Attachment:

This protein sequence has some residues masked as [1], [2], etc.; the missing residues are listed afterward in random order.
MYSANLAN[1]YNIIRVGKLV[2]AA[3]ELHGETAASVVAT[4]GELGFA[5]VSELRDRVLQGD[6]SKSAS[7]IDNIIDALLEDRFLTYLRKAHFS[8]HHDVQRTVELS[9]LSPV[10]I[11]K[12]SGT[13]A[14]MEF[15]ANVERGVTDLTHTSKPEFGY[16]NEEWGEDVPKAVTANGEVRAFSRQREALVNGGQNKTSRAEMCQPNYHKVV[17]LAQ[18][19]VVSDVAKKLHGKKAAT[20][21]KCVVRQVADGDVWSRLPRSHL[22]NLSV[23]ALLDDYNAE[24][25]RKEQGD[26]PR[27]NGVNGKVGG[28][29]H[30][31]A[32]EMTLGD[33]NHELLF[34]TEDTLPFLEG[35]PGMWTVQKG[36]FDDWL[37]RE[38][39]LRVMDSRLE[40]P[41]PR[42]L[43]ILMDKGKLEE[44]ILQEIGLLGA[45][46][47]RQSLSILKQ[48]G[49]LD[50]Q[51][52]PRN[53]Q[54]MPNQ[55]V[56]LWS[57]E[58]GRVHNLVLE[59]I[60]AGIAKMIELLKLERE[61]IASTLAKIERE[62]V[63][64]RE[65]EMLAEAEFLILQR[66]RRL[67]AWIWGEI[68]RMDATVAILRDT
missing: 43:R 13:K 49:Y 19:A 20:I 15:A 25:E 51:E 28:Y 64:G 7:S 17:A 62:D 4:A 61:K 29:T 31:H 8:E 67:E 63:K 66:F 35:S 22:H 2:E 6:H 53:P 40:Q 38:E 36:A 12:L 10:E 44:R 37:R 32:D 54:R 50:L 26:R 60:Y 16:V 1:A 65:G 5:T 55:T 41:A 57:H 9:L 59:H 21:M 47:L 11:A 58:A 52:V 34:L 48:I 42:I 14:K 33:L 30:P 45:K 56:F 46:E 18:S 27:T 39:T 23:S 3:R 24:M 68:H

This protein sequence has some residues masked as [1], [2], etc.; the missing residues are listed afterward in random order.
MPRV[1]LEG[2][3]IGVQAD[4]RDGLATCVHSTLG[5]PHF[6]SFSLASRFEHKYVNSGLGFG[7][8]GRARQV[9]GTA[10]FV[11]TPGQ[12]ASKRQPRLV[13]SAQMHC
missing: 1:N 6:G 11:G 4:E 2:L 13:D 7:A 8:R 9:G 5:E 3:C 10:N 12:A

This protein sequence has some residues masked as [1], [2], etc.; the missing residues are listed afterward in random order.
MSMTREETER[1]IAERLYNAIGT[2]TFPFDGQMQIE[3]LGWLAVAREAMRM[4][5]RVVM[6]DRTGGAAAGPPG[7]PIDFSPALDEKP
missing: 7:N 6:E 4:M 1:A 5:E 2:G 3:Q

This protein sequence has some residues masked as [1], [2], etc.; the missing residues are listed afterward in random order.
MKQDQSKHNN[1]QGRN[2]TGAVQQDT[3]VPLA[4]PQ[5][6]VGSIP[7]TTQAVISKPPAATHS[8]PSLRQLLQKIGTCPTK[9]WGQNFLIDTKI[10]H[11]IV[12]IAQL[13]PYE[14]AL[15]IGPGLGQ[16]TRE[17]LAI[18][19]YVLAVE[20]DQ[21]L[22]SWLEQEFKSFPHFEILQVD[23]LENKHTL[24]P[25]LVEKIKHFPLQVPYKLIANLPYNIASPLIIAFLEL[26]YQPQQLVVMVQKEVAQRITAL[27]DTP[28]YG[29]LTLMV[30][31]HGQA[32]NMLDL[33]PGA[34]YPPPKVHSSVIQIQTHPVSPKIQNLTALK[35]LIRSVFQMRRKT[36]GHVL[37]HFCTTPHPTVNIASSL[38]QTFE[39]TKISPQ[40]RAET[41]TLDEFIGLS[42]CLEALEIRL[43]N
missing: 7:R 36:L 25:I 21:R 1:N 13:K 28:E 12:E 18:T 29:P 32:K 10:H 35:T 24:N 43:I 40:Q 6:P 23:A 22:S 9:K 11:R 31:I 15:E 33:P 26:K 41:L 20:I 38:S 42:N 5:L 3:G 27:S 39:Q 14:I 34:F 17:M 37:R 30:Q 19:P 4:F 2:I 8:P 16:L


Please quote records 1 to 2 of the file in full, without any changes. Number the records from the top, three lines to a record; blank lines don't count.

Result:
This protein sequence has some residues masked as [1], [2], etc.; the missing residues are listed afterward in random order.
MYSANLAN[1]YNIIRVGKLV[2]AA[3]ELHGETAASVVAT[4]GELGFA[5]VSELRDRVLQGD[6]SKSAS[7]IDNIIDALLEDRFLTYLRKAHFS[8]HHDVQRTVELS[9]LSPV[10]I[11]K[12]SGT[13]A[14]MEF[15]ANVERGVTDLTHTSKPEFGY[16]NEEWGEDVPKAVTANGEVRAFSRQREALVNGGQNKTSRAEMCQPNYHKVV[17]LAQ[18][19]VVSDVAKKLHGKKAAT[20][21]KCVVRQVADGDVWSRLPRSHL[22]NLSV[23]ALLDDYNAE[24][25]RKEQGD[26]PR[27]NGVNGKVGG[28][29]H[30][31]A[32]EMTLGD[33]NHELLF[34]TEDTLPFLEG[35]PGMWTVQKG[36]FDDWL[37]RE[38][39]LRVMDSRLE[40]P[41]PR[42]L[43]ILMDKGKLEE[44]ILQEIGLLGA[45][46][47]RQSLSILKQ[48]G[49]LD[50]Q[51][52]PRN[53]Q[54]MPNQ[55]V[56]LWS[57]E[58]GRVHNLVLE[59]I[60]AGIAKMIELLKLERE[61]IASTLAKIERE[62]V[63][64]RE[65]EMLAEAEFLILQR[66]RRL[67]AWIWGEI[68]RMDATVAILRDT
missing: 43:R 13:K 49:Y 19:A 20:I 15:A 25:E 51:E 28:Y 64:G 7:S 17:A 62:D 4:A 61:K 29:T 31:H 8:E 67:E 63:K 66:F 35:S 22:H 2:E 6:H 53:P 40:Q 38:E 36:A 12:L 10:E 44:R 37:R 32:D 54:R 50:L 26:R 60:Y 16:V 1:A 65:G 5:T 55:T 41:A 57:H 9:L 59:H 21:M 47:L 11:A 58:A 52:V 34:L 48:I 42:I 14:K 33:L 30:P 45:K 56:F 46:E 18:S 27:T 39:T 23:S 3:R 24:M 68:H

This protein sequence has some residues masked as [1], [2], etc.; the missing residues are listed afterward in random order.
MPRV[1]LEG[2][3]IGVQAD[4]RDGLATCVHSTLG[5]PHF[6]SFSLASRFEHKYVNSGLGFG[7][8]GRARQV[9]GTA[10]FV[11]TPGQ[12]ASKRQPRLV[13]SAQMHC
missing: 1:N 6:G 11:G 4:E 2:L 13:D 7:A 8:R 9:G 5:E 3:C 10:N 12:A